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Can't access internal class' members in 2.0

P: n/a
Hi all

I have converted a simple project from ASP.NET 1 to 2.0 with the latest
prerelease of Visual Studio 2005. The problem is I can't access internal
members from the code behind. It gives: error CS0122: 'Class' is
inaccessible due to its protection level
This happens only when access members from code behind, not from the other
classes. It compiles OK when making the class and its members public.
However, I don't want to do that.
Any suggestions will be appreciated

Thanks
Plamen
Nov 19 '05 #1
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6 Replies


P: n/a
Have you made some "protected" fields public to get access to controls
and/or their values?

I know that the conversion wizard changes this to fit in with the partial
class auto-generated code. The way to fix it being to expose the
properties/controls as public properties that wrap the access to those
control properties or the property values themselves, and have your consumer
classes reference/use the public properties, rather than the modified
"public" fields (which were originally private or protected.

--
- Paul Glavich
MVP ASP.NET
http://weblogs.asp.net/pglavich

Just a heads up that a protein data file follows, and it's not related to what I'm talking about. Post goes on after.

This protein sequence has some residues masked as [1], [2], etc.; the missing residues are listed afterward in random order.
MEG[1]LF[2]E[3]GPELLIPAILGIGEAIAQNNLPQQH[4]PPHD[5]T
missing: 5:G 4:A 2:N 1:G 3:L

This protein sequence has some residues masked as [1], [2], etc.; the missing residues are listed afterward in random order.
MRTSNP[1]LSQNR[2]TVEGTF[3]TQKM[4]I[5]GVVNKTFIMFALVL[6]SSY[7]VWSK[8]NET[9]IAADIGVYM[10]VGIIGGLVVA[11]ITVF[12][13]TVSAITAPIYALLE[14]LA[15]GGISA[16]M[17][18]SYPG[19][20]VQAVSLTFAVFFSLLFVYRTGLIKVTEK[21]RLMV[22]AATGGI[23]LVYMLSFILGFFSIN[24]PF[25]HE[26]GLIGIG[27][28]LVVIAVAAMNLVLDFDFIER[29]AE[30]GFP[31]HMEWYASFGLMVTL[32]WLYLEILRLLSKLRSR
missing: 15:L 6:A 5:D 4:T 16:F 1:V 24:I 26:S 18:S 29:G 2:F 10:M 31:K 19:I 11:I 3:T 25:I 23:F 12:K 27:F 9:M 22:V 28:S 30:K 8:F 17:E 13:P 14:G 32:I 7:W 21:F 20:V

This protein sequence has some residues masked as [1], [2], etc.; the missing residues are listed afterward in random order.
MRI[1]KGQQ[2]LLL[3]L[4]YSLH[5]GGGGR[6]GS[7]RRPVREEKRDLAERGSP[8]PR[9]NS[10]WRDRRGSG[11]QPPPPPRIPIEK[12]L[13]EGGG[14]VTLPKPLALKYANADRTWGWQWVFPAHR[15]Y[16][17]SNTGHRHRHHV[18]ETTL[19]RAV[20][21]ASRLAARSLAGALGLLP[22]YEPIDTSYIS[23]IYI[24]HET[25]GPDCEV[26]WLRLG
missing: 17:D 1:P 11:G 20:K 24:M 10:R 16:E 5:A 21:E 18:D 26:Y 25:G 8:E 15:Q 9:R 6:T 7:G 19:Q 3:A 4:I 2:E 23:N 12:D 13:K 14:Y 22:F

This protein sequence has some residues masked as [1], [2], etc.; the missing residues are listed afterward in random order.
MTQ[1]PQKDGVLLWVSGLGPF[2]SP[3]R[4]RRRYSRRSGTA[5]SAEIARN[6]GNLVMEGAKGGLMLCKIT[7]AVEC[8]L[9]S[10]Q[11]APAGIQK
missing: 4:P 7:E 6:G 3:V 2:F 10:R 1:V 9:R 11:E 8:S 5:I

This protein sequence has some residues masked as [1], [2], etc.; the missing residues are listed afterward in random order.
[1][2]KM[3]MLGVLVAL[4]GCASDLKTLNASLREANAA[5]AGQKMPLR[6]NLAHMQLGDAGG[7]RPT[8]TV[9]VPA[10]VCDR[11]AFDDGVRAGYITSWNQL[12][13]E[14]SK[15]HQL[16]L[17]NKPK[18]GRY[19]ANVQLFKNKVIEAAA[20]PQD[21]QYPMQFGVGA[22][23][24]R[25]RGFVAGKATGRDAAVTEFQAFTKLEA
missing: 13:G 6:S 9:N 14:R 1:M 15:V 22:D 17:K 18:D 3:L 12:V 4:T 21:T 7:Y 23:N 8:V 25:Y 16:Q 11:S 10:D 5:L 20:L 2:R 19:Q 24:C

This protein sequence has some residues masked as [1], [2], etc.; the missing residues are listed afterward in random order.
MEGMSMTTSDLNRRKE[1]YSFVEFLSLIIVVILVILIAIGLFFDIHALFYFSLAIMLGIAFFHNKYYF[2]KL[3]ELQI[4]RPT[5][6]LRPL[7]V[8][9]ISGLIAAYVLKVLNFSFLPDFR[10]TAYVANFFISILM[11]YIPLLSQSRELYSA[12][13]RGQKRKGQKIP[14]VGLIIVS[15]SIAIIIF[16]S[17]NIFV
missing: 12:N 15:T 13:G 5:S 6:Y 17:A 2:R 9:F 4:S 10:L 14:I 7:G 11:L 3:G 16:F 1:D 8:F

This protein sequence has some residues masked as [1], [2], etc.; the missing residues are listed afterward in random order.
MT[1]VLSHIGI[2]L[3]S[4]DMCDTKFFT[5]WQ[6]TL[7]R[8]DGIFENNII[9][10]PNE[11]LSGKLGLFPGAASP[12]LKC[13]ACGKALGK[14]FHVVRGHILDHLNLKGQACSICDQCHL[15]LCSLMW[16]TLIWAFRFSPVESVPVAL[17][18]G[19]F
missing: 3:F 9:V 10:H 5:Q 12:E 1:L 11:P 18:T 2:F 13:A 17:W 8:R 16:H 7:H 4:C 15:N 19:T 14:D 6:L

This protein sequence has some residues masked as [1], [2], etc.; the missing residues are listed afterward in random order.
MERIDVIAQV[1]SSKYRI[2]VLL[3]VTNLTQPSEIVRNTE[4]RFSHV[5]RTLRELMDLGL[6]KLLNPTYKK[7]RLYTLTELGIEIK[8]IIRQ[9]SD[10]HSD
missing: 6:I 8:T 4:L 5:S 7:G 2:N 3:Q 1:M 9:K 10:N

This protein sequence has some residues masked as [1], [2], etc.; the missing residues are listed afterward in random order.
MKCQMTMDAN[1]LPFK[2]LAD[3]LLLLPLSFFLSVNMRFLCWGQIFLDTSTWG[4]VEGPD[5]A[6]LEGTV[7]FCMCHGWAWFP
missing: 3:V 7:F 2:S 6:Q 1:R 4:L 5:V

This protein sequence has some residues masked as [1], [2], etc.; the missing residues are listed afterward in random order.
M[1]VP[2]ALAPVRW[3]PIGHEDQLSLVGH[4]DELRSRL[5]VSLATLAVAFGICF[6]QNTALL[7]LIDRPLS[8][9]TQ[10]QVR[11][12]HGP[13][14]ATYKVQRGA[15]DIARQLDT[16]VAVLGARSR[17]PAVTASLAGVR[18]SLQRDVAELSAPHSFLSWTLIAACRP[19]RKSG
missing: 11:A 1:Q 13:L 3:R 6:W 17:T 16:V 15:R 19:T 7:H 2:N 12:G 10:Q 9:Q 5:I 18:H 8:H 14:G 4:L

ASPInsiders member - http://www.aspinsiders.com
"Plamen Doykov" <p_******@code.bg> wrote in message
news:ud**************@TK2MSFTNGP12.phx.gbl...
Hi all

I have converted a simple project from ASP.NET 1 to 2.0 with the latest
prerelease of Visual Studio 2005. The problem is I can't access internal
members from the code behind. It gives: error CS0122: 'Class' is
inaccessible due to its protection level
This happens only when access members from code behind, not from the other
classes. It compiles OK when making the class and its members public.
However, I don't want to do that.
Any suggestions will be appreciated

Thanks
Plamen

Nov 19 '05 #2

P: n/a
I have not played with this for awhile, so I can only give you a response
that will put you on the right track. It will be up to you to determine the
path.

Reason: By default, ASP.NET 2.0 compiles each page to a separate class
assembly. You can, however, precompile the application and, if my
recollection is correct, this compiles into a single assembly. In a single
assembly, internal methods are accessible; in separate assemblies, they are
not.

There is a downside to going to single assembly builds, however. You cannot
update single pages without a full site deploy. This is like the 1.x model,
so it not a big deal.

--
Gregory A. Beamer
MVP; MCP: +I, SE, SD, DBA

***************************
Think Outside the Box!
***************************
"Plamen Doykov" wrote:
Hi all

I have converted a simple project from ASP.NET 1 to 2.0 with the latest
prerelease of Visual Studio 2005. The problem is I can't access internal
members from the code behind. It gives: error CS0122: 'Class' is
inaccessible due to its protection level
This happens only when access members from code behind, not from the other
classes. It compiles OK when making the class and its members public.
However, I don't want to do that.
Any suggestions will be appreciated

Thanks
Plamen

Nov 19 '05 #3

P: n/a
re:
Reason: By default, ASP.NET 2.0 compiles each page to a separate
class assembly. You can, however, precompile the application and,
if my recollection is correct, this compiles into a single assembly.
We may soon have an option to compile to a single assemby without
needing to pre-compile the application, according to Scott Guthrie :